KABOOM! KABOOM! KABOOM! KABOOM! KABOOM! KABOOM!
Anyone remember hearing constant KABOOMs last July as we celebrated Independence Day and Pioneer Day?
A new law allowing the sale of aerial fireworks went into effect just in time for Independence Day and Pioneer day last year. We learned something important about Utahns as we observed the firework use last July.
Utahns like fireworks and we really, really like the new aerial fireworks. Fireworks sales jumped $8 million in one year due to the new aerial fireworks and the changes to the discharge time limit. The other thing we learned is that while many people enjoyed these new freedoms, many people did not.
As our state fire marshall, Brent Halladay, put it this way after receiving a myriad of complaints, "the fireworks last year were too long, too loud, and too late."
During the 2011 Legislature, we passed a law allowing for a new class of aerial fireworks to be sold in Utah. As a part of the review of firework usage, the Legislature also reviewed the time limits for the discharge of fireworks. The old law allowed for the discharge of fireworks three days before and three days after the July holidays.
Sales of fireworks could start before the discharge window, which created a disconnect between being able to legally buy fireworks, but not being legally able to set them off. At the time it was thought that the existing time limit was not well understood by the public and so we sought to implement a time limit that was easier to understand. Under the 2011 law, fireworks of all classes could be purchased and discharged from June 26 to July 26 (and at New Year's Eve and Chinese New Year).
Aerial fireworks offer significantly more bang! than the traditional Class C fireworks allowed in Utah. Aerials are designed to shoot up to 150 feet into the air and then explode in brilliant colors. This type of firework was approved for sale and use in Utah because it has a lower risk of starting fire or causing injury when compared to other popular fireworks that shoot into the air like bottle rockets and roman candles. However, the aerials are loud when they explode. While many people expect fireworks late into the evening on July 4 and July 24 and plan accordingly, fireworks on a regular work week evening around July 15 aren't nearly as accepted. Local law enforcement fielded thousands of noise complaints because of the extremely loud nature of the aerial fireworks and the late-night discharging that didn't necessarily relate to the holiday.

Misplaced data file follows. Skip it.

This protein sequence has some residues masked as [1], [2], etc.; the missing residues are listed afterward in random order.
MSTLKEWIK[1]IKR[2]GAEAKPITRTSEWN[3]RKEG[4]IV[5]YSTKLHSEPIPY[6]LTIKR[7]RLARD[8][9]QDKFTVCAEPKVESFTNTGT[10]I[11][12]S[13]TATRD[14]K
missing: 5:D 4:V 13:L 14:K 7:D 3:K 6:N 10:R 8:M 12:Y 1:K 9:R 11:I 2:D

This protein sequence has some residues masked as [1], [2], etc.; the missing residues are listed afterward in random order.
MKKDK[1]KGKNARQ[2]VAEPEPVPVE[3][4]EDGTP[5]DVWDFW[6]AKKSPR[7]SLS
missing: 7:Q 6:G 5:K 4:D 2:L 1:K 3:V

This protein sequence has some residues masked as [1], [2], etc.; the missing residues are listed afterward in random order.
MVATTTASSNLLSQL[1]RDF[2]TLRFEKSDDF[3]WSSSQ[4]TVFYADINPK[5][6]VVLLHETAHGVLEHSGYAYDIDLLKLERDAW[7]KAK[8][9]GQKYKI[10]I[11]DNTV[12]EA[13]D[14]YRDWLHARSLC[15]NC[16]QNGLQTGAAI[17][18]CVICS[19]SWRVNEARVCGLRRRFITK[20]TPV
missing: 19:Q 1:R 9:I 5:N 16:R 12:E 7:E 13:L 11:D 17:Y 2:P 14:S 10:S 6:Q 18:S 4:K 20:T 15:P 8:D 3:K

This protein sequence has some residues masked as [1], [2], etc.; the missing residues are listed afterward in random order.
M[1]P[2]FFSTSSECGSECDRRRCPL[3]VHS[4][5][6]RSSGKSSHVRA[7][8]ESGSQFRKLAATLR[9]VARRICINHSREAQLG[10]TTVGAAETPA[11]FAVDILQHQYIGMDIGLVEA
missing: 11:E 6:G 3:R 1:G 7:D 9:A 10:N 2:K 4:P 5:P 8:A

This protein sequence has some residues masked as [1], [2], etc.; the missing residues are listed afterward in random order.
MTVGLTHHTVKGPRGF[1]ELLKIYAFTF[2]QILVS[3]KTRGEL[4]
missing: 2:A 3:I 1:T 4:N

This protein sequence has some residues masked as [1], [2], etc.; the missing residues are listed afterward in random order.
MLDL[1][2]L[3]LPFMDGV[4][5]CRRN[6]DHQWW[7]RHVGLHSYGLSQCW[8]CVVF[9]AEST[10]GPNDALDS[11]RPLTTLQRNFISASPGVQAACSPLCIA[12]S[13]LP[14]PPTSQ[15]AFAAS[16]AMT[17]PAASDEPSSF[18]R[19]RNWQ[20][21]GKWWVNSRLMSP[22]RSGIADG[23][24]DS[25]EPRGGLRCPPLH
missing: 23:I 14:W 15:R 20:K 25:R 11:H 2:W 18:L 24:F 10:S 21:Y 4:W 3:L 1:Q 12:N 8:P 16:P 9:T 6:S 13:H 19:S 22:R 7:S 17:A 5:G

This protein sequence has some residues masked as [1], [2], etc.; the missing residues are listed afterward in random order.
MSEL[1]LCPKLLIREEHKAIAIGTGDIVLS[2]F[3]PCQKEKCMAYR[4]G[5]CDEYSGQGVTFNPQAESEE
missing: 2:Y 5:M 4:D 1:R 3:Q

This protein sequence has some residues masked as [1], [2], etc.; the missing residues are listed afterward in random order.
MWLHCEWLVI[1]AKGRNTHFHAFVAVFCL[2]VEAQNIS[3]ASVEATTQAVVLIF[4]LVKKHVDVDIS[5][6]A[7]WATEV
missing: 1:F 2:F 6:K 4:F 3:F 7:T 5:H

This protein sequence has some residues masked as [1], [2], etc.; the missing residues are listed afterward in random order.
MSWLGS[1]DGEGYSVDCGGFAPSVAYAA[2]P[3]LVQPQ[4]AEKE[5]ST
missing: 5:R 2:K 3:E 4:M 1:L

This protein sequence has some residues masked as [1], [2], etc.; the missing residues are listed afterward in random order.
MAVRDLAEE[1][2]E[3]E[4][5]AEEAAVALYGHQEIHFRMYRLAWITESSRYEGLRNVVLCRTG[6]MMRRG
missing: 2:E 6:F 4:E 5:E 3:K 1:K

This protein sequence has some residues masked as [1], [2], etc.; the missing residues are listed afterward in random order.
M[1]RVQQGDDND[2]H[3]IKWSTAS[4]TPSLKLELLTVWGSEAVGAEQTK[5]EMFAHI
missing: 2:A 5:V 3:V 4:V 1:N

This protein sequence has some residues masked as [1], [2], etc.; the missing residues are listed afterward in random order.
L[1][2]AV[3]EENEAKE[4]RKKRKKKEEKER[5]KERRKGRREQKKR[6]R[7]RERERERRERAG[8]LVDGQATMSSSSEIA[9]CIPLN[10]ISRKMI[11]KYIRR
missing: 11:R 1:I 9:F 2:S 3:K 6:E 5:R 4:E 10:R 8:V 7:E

These complaints went to mayors and city councils and ultimately to the Legislature. No one wanted to do away with the new fireworks, after all, people enjoyed them enough to buy $8 million worth in a 30-day period, but they did ask that the time limit for firework discharge be reduced.
The Legislature received the message loud and clear; modifying the firework law this session. Discharge days will return to the traditional three days before and three days after the July holidays. Fireworks discharge will be allowed until midnight on the holiday and until 11 p.m. on the other legal discharge days. There will be a blissful 12 days of silence between the legal discharge windows in July. New Year's Eve and Chinese New Year's Eve will also remain legal discharge and sales times until 1 a.m.
The case of aerials fireworks in Utah is a good example of how the process is supposed to work.
The Legislature made changes to a law that resulted in some positive and some negative impacts. After hearing from the public, we have addressed the negative impacts while preserving the positive parts of the law.
This is the type of feedback we need from the public in all areas of public policy.
Please pipe up and let us know when something isn't working as it should.
Brad Dee is the House majority leader. He represents House District 11, which covers portions of Davis and Weber counties.